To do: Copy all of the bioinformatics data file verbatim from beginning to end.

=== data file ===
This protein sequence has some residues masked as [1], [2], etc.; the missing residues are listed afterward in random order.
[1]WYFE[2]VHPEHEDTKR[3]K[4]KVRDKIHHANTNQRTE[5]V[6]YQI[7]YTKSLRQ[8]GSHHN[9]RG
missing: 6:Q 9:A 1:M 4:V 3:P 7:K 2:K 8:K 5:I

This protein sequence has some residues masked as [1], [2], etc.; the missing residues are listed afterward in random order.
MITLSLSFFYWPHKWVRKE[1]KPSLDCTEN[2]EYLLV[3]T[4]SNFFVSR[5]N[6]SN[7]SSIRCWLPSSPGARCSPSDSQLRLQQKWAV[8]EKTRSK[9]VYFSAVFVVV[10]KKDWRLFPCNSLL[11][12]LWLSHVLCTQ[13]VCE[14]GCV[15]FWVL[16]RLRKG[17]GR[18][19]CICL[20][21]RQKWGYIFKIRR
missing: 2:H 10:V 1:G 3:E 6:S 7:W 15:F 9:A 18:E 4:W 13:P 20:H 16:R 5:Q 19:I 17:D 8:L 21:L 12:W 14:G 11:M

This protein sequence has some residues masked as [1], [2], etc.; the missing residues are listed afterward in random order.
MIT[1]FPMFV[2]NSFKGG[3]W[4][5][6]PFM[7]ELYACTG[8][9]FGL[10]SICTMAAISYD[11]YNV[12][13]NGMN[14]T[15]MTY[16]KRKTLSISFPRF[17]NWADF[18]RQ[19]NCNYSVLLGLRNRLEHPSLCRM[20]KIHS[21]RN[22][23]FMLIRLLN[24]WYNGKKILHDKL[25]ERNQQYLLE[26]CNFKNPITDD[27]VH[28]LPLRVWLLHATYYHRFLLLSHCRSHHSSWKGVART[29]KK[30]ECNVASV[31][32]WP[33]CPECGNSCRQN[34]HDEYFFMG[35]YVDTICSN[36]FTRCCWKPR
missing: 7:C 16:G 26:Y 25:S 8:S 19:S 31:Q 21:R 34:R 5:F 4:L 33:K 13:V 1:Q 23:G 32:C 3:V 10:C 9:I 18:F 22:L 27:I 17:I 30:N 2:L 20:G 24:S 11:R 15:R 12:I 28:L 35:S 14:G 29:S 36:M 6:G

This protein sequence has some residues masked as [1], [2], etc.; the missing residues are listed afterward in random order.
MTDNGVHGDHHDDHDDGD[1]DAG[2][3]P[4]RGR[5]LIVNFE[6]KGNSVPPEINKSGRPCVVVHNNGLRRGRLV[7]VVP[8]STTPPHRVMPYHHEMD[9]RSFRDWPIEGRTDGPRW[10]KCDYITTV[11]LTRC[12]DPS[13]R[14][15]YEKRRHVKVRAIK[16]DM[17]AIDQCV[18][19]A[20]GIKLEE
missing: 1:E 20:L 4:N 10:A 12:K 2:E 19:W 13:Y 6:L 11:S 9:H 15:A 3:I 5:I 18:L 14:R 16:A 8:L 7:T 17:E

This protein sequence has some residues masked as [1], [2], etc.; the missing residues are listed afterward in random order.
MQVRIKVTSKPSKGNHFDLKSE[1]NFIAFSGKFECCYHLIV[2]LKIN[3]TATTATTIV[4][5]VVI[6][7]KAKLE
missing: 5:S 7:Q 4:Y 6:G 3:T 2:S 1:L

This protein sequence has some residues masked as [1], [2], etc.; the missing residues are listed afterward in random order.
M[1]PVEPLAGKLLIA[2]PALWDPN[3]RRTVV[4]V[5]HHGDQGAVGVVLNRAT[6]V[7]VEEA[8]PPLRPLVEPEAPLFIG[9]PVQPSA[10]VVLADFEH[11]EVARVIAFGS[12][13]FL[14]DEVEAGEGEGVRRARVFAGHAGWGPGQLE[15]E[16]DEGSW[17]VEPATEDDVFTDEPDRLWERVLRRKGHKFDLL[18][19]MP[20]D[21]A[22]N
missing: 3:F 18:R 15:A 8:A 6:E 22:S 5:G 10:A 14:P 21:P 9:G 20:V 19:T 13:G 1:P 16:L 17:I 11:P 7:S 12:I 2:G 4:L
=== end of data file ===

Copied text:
This protein sequence has some residues masked as [1], [2], etc.; the missing residues are listed afterward in random order.
[1]WYFE[2]VHPEHEDTKR[3]K[4]KVRDKIHHANTNQRTE[5]V[6]YQI[7]YTKSLRQ[8]GSHHN[9]RG
missing: 6:Q 9:A 1:M 4:V 3:P 7:K 2:K 8:K 5:I

This protein sequence has some residues masked as [1], [2], etc.; the missing residues are listed afterward in random order.
MITLSLSFFYWPHKWVRKE[1]KPSLDCTEN[2]EYLLV[3]T[4]SNFFVSR[5]N[6]SN[7]SSIRCWLPSSPGARCSPSDSQLRLQQKWAV[8]EKTRSK[9]VYFSAVFVVV[10]KKDWRLFPCNSLL[11][12]LWLSHVLCTQ[13]VCE[14]GCV[15]FWVL[16]RLRKG[17]GR[18][19]CICL[20][21]RQKWGYIFKIRR
missing: 2:H 10:V 1:G 3:E 6:S 7:W 15:F 9:A 18:E 4:W 13:P 20:H 16:R 5:Q 19:I 17:D 8:L 21:L 12:W 14:G 11:M

This protein sequence has some residues masked as [1], [2], etc.; the missing residues are listed afterward in random order.
MIT[1]FPMFV[2]NSFKGG[3]W[4][5][6]PFM[7]ELYACTG[8][9]FGL[10]SICTMAAISYD[11]YNV[12][13]NGMN[14]T[15]MTY[16]KRKTLSISFPRF[17]NWADF[18]RQ[19]NCNYSVLLGLRNRLEHPSLCRM[20]KIHS[21]RN[22][23]FMLIRLLN[24]WYNGKKILHDKL[25]ERNQQYLLE[26]CNFKNPITDD[27]VH[28]LPLRVWLLHATYYHRFLLLSHCRSHHSSWKGVART[29]KK[30]ECNVASV[31][32]WP[33]CPECGNSCRQN[34]HDEYFFMG[35]YVDTICSN[36]FTRCCWKPR
missing: 7:C 16:G 26:Y 25:S 8:S 19:S 31:Q 21:R 34:R 5:F 4:L 33:K 13:V 1:Q 23:G 32:C 3:V 10:C 9:I 18:F 22:L 27:I 17:I 30:N 2:L 20:G 24:S 11:R 15:R 12:I 28:L 35:S 14:G 29:S 36:M 6:G

This protein sequence has some residues masked as [1], [2], etc.; the missing residues are listed afterward in random order.
MTDNGVHGDHHDDHDDGD[1]DAG[2][3]P[4]RGR[5]LIVNFE[6]KGNSVPPEINKSGRPCVVVHNNGLRRGRLV[7]VVP[8]STTPPHRVMPYHHEMD[9]RSFRDWPIEGRTDGPRW[10]KCDYITTV[11]LTRC[12]DPS[13]R[14][15]YEKRRHVKVRAIK[16]DM[17]AIDQCV[18][19]A[20]GIKLEE
missing: 1:E 20:L 4:N 10:A 12:K 2:E 19:W 13:Y 6:L 11:S 9:H 15:A 3:I 5:I 18:L 14:R 16:A 8:L 7:T 17:E

This protein sequence has some residues masked as [1], [2], etc.; the missing residues are listed afterward in random order.
MQVRIKVTSKPSKGNHFDLKSE[1]NFIAFSGKFECCYHLIV[2]LKIN[3]TATTATTIV[4][5]VVI[6][7]KAKLE
missing: 5:S 7:Q 4:Y 6:G 3:T 2:S 1:L

This protein sequence has some residues masked as [1], [2], etc.; the missing residues are listed afterward in random order.
M[1]PVEPLAGKLLIA[2]PALWDPN[3]RRTVV[4]V[5]HHGDQGAVGVVLNRAT[6]V[7]VEEA[8]PPLRPLVEPEAPLFIG[9]PVQPSA[10]VVLADFEH[11]EVARVIAFGS[12][13]FL[14]DEVEAGEGEGVRRARVFAGHAGWGPGQLE[15]E[16]DEGSW[17]VEPATEDDVFTDEPDRLWERVLRRKGHKFDLL[18][19]MP[20]D[21]A[22]N
missing: 3:F 18:R 15:A 8:A 6:E 22:S 5:G 10:A 14:P 21:P 9:G 20:V 19:T 13:G 1:P 16:L 17:I 11:P 7:S 12:I 2:G 4:L